It is possible to insert a provision in the forthcoming IRR that will require the DOJ to secure a court order before it can restrict or block the posting or publication of content and data that it deems libelous and violative of certain provisions of the law.
There are limits to what a non-lawyer can say in assessing the new law because of legal technicalities involved. But being an advocate of private property rights protection - both physical and intellectual property - it is important that a law be enacted that will expand, not restrict, the citizens’ freedom of expression.
Throwing out RA 10175 will embolden certain individuals to interfere, intercept, or alter data that are passed and transmitted to the web.
For instance, a news portal like interaksyon.com can be hacked and its headline stories can be changed to highly offensive content like pornographic materials or hateful campaigns. Or a new website using the existing trademark and logo of highly popular companies is set up to sell counterfeit products. Even if the perpetrators of such crime have been identified and caught, the existing system of penalties against them are not clear and harsh enough.
That is why we need a new law that will protect private property - intellectual properties especially - from being defamed or destroyed by other sectors of society.
Section 4 for instance, is a good one.
SEC. 4. Cybercrime Offenses. — The following acts constitute the offense of cybercrime punishable under this Act:
(a) Offenses against the confidentiality, integrity and availability of computer data and systems:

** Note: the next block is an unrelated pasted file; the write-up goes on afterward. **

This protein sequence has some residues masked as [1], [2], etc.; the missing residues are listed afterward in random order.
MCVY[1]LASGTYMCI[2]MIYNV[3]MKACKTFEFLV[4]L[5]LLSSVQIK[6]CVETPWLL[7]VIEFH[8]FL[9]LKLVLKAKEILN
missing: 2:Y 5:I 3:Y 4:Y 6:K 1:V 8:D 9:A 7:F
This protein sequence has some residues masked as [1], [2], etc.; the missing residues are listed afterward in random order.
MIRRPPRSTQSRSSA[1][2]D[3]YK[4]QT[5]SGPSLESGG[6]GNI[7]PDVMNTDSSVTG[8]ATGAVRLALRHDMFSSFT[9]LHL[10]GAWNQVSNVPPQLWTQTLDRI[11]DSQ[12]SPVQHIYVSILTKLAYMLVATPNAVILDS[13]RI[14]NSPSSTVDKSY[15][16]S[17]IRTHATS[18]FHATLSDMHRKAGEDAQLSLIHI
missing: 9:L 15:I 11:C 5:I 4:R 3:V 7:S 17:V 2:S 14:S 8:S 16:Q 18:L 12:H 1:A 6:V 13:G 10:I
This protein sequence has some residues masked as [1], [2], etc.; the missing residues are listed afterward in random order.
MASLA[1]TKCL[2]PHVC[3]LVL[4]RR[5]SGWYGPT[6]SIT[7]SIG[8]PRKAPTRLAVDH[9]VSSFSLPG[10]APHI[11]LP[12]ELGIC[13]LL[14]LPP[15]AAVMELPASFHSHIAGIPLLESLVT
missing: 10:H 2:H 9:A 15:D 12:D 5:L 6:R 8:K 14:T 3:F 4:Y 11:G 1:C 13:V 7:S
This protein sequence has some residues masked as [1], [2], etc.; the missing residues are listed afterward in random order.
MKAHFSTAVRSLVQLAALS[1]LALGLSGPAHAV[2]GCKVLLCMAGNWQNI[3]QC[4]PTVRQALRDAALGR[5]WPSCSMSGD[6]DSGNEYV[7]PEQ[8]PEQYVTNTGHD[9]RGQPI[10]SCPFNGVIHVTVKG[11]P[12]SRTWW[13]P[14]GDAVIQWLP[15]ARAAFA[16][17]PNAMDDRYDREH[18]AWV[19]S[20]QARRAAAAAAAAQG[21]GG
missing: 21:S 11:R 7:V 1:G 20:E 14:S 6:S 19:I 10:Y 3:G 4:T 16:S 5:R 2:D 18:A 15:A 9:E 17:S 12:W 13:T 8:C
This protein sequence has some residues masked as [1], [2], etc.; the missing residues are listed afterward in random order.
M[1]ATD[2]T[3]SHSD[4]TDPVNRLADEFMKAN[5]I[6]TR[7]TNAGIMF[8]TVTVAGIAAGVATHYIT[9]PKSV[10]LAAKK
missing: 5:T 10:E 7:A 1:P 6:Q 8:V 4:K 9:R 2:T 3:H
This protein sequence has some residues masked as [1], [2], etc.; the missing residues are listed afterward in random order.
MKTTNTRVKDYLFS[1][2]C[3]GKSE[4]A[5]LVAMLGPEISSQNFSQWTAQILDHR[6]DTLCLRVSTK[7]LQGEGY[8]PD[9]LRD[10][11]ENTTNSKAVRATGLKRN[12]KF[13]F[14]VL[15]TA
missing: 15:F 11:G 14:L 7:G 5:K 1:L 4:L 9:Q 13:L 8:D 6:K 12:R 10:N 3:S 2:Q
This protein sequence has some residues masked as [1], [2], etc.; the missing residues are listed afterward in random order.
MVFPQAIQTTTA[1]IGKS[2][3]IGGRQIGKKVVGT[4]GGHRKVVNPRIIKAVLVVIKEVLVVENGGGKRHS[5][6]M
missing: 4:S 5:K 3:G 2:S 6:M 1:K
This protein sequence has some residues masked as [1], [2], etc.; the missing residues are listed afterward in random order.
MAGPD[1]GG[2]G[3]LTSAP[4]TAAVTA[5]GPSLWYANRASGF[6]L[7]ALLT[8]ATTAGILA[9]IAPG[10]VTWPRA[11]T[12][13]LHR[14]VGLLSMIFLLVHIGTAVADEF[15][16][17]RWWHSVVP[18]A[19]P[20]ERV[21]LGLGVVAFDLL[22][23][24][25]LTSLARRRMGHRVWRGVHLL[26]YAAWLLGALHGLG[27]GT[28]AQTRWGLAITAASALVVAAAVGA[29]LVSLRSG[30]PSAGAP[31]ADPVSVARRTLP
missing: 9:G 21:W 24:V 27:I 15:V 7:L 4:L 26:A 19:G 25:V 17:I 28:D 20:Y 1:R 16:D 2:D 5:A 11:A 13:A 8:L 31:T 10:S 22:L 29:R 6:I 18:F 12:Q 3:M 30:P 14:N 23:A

(1) Illegal Access… to the whole or any part of a computer system without right.
(2) Illegal Interception… by technical means without right of any non-public transmission of computer data to, from, or within a computer system including electromagnetic emissions from a computer system carrying such computer data.
(3) Data Interference… intentional or reckless alteration, damaging, deletion or deterioration of computer data, electronic document, or electronic data message, without right, including the introduction or transmission of viruses.
(4) System Interference… intentional alteration or reckless hindering or interference with the functioning of a computer or computer network by inputting, transmitting, damaging, deleting, deteriorating, altering or suppressing computer data or program, electronic document, or electronic data message, without right or authority, including the introduction or transmission of viruses.
(5) Misuse of Devices.
(i) The use, production, sale, procurement, importation, distribution, or otherwise making available, without right, of:
(aa) A device, including a computer program, designed or adapted primarily for the purpose of committing any of the offenses under this Act; or
(bb) A computer password, access code, or similar data by which the whole or any part of a computer system is capable of being accessed with intent that it be used for the purpose of committing any of the offenses under this Act.
(ii) The possession of an item referred to in paragraphs 5(i)(aa) or (bb) above with intent to use said devices for the purpose of committing any of the offenses under this section.
(6) Cyber-squatting. – The acquisition of a domain name over the internet in bad faith to profit, mislead, destroy reputation, and deprive others from registering the same, if such a domain name is:
(i) Similar, identical, or confusingly similar to an existing trademark registered with the appropriate government agency at the time of the domain name registration:
(ii) Identical or in any way similar with the name of a person other than the registrant, in case of a personal name; and
(iii) Acquired without right or with intellectual property interests in it.